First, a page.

Listening to the homeless

Photo by Albert Bridge and licensed for reuse under Creative Commons

Photo by Albert Bridge (Creative Commons licence)

At around 11pm a few nights back I was walking through the centre of Bath when I encountered a woman and her dog sitting on a blanket next to a hat containing some small change. I did what I usually do when I encounter such people, which is acknowledge them and walk on, reminding myself that I can’t give money to every beggar I pass, and I do regularly donate to charities that work with the homeless.

However this time, having walked on a few yards, I stopped and returned. I had just come from a party where I had been talking to some extremely wealthy people, and I am not exactly hard up myself. Life works out nicely for some of us and not so well for others, but when all’s said and done, we’re in it together. I dropped a couple of pounds into her hat and apologised for my rudeness. No, she said, Don’t apologise – it’s nice to just get a smile. And so I listened to her story.

She was born in Bath but her parents died when she was very young, and she didn’t go into who had actually brought her up. Nevertheless, as an adult she managed to get a job that she enjoyed doing, and even buy a house of her own. However, sometime later she was made redundant and began to fall into arrears on the mortgage. Despite applying for over 100 jobs she was unable to find work, and then the bank repossessed her home. With no income and no relatives to take her in, she became homeless.

Being homeless means being without a home address, which makes it much harder to find work, and much harder to use the services that we take for granted. She took her predicament to the local social services office, where she was asked to supply a home address. Unable to do so, they asked where her parents lived. Hearing that her parents were no longer alive, they asked where she was born and then, claiming she was therefore Bath’s responsibility, they gave her a one-way train ticket.

Arriving in Bath she once again went to social services with her story. Eventually, after a number of meetings, she was told that she had been given inaccurate information, and that Bath could not accept responsibility until her case had been sorted out. With no money and no address, she had no choice but to beg.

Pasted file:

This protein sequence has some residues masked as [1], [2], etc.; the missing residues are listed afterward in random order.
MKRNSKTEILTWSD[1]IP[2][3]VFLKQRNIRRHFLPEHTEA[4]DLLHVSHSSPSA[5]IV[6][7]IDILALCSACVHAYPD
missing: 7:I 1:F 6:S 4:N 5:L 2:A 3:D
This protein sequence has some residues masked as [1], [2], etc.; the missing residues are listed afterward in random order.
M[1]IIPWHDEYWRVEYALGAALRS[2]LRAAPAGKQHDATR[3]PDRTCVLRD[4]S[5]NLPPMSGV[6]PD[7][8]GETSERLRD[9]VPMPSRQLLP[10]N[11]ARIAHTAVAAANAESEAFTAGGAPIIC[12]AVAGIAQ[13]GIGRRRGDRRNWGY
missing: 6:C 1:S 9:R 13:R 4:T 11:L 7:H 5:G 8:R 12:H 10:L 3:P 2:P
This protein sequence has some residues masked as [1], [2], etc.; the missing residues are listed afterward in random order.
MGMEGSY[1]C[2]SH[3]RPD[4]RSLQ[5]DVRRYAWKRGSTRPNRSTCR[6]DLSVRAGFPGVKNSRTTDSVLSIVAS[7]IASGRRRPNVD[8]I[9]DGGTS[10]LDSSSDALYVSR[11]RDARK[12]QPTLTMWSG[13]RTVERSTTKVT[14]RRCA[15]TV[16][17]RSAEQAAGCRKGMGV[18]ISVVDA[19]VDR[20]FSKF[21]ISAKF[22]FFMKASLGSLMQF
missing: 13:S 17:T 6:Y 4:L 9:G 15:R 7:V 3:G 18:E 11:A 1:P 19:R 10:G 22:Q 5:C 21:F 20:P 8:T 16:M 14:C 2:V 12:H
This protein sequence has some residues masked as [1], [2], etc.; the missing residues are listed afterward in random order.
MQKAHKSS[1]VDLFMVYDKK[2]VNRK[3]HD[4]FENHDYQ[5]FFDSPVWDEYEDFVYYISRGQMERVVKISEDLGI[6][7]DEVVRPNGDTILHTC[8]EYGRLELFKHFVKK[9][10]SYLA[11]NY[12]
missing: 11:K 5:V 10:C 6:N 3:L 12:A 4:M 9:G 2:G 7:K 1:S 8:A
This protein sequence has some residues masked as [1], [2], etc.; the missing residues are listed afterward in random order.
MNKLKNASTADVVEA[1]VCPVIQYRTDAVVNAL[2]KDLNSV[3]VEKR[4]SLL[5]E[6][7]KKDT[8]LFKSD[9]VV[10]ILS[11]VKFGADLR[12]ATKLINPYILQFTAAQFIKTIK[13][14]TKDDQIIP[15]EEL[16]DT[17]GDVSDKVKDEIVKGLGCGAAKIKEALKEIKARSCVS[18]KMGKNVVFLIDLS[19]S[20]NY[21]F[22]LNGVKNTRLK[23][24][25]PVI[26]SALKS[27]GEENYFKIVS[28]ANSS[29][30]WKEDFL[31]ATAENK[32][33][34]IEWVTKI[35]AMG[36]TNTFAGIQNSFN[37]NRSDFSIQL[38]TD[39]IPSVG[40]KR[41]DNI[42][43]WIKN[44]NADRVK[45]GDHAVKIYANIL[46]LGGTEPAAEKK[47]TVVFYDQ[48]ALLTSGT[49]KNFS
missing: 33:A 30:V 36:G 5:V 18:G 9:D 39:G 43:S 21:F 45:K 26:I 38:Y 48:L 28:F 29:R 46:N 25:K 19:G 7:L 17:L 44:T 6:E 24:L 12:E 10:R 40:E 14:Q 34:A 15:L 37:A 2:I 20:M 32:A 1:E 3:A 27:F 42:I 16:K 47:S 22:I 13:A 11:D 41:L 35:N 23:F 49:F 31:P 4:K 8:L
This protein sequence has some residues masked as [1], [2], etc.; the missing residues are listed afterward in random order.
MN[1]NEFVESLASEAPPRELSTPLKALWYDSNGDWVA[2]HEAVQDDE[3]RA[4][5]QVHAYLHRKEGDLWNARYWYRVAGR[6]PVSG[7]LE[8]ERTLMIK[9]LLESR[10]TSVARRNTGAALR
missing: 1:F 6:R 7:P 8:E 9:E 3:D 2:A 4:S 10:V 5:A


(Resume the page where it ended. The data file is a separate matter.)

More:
She told me that the homeless shelter charges £5 a night, while other hostels, such as the YMCA, charge £15 to £16, so unless she has collected that sort of money by the end of the day, she sleeps on the street. Yesterday she only collected 86p, but that was a particularly bad day. She would like to sell the Big Issue but she told me that you have to pay for the jacket, and buy the magazines themselves. Once you’ve done that you can make the money back within a few hours, but you still need to pay up front.

Begging is in fact illegal in this country, but she said that the police have been very kind to her, turning a blind eye and checking on her periodically to make sure she’s all right. She’s grateful for the care and understanding they’ve shown.

Some of you reading this may wonder at my gullibility in believing this woman’s story. However, having talked to her, I suspect that any inaccuracies are due to her misunderstanding rather than any attempt to mislead. She exhibited no signs of drink or drugs, although I suspect she looks old for her age. Yes, there probably are shelters that would take her in for free, at least for a few days, but only if they have the room and the funds. Checking its website tells me that the Big Issue does support first-timers with free issues, but she doesn’t have that luxury.

And in any case, why would someone sleep on the streets if they didn’t have to? She seemed willing and able to work, but would you employ someone who had no home address, and only the clothes they stood up in? Particularly if the next applicant is an immaculately dressed school-leaver from a nice part of town?

I hope that next time I walk down that street she is not there, because someone has found the time and the resources to give her a helping hand. However I suspect that she will be, or in her place there will be not one but two or three homeless people, some just down on their luck, others with mental problems or drug addictions that the local services do not have the resources to cope with.

There is really only one solution to this, which is to give such people the support they need until they can stand on their own two feet and start repaying the favour by earning a taxable income. However this government seems determined to ostracise and demonise them until we no longer think of them as human, and where that solution finally takes us doesn’t bear thinking about.

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